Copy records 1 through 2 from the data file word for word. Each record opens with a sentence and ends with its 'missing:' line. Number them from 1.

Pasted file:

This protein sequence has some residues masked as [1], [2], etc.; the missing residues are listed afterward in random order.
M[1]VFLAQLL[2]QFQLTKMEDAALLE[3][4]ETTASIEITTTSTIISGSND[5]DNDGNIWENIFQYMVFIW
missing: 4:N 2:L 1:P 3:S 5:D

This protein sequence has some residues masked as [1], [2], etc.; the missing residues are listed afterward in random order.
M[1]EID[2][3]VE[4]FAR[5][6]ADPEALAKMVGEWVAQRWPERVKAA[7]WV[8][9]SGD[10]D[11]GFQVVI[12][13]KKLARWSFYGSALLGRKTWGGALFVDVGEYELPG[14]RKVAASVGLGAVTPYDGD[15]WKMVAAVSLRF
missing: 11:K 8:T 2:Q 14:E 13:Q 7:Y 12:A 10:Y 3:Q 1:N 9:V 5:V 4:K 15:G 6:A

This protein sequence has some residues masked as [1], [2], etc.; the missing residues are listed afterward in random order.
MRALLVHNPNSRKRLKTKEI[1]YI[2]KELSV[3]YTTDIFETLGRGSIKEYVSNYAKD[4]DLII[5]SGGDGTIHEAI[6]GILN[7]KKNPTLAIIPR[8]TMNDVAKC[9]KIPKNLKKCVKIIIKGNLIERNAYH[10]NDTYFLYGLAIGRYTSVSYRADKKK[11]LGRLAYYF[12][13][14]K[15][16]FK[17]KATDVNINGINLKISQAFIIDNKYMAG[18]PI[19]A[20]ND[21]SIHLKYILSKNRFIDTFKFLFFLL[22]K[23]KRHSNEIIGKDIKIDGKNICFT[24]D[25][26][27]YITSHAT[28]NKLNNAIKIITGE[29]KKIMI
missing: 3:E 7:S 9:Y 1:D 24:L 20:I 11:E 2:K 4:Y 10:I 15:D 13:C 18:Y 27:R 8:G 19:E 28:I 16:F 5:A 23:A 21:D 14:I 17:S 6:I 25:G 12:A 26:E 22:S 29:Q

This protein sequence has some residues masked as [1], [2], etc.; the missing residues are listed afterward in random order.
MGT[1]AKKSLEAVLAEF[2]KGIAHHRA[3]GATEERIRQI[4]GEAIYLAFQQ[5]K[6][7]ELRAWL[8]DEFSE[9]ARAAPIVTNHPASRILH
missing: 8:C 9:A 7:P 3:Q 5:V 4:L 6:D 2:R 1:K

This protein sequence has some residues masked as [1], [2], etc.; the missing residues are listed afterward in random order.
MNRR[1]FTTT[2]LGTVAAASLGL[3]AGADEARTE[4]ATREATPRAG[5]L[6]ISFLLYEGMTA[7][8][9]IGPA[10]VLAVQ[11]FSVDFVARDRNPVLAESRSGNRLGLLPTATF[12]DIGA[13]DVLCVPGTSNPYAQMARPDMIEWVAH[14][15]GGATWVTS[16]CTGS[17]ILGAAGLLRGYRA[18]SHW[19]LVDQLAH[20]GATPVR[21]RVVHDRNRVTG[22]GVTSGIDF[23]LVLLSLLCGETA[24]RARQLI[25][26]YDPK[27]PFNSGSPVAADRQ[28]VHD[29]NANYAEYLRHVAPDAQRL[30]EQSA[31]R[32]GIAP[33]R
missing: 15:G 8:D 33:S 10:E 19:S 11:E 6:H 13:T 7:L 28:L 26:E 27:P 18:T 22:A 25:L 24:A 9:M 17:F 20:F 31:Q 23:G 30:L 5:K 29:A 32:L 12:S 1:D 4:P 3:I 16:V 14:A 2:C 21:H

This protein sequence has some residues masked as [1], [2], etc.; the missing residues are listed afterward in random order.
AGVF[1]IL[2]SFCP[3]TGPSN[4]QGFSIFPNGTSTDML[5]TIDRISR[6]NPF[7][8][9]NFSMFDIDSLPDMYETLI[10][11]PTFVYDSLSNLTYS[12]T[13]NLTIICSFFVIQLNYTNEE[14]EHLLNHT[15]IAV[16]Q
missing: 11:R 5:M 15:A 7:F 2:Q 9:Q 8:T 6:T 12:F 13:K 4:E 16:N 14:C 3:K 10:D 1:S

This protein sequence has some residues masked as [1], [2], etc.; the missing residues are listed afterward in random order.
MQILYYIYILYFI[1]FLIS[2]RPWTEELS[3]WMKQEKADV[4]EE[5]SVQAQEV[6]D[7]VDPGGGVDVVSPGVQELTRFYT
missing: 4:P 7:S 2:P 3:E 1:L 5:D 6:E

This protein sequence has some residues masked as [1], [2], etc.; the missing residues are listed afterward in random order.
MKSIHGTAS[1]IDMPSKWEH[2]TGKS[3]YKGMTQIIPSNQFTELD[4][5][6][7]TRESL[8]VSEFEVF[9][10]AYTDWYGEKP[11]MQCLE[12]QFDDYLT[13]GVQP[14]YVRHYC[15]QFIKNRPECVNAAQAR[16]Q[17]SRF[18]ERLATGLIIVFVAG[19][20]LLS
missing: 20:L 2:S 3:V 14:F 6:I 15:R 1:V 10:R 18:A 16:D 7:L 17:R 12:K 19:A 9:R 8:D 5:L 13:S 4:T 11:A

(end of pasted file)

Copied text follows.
This protein sequence has some residues masked as [1], [2], etc.; the missing residues are listed afterward in random order.
M[1]VFLAQLL[2]QFQLTKMEDAALLE[3][4]ETTASIEITTTSTIISGSND[5]DNDGNIWENIFQYMVFIW
missing: 4:N 2:L 1:P 3:S 5:D

This protein sequence has some residues masked as [1], [2], etc.; the missing residues are listed afterward in random order.
M[1]EID[2][3]VE[4]FAR[5][6]ADPEALAKMVGEWVAQRWPERVKAA[7]WV[8][9]SGD[10]D[11]GFQVVI[12][13]KKLARWSFYGSALLGRKTWGGALFVDVGEYELPG[14]RKVAASVGLGAVTPYDGD[15]WKMVAAVSLRF
missing: 11:K 8:T 2:Q 14:E 13:Q 7:Y 12:A 10:Y 3:Q 1:N 9:V 5:V 4:K 15:G 6:A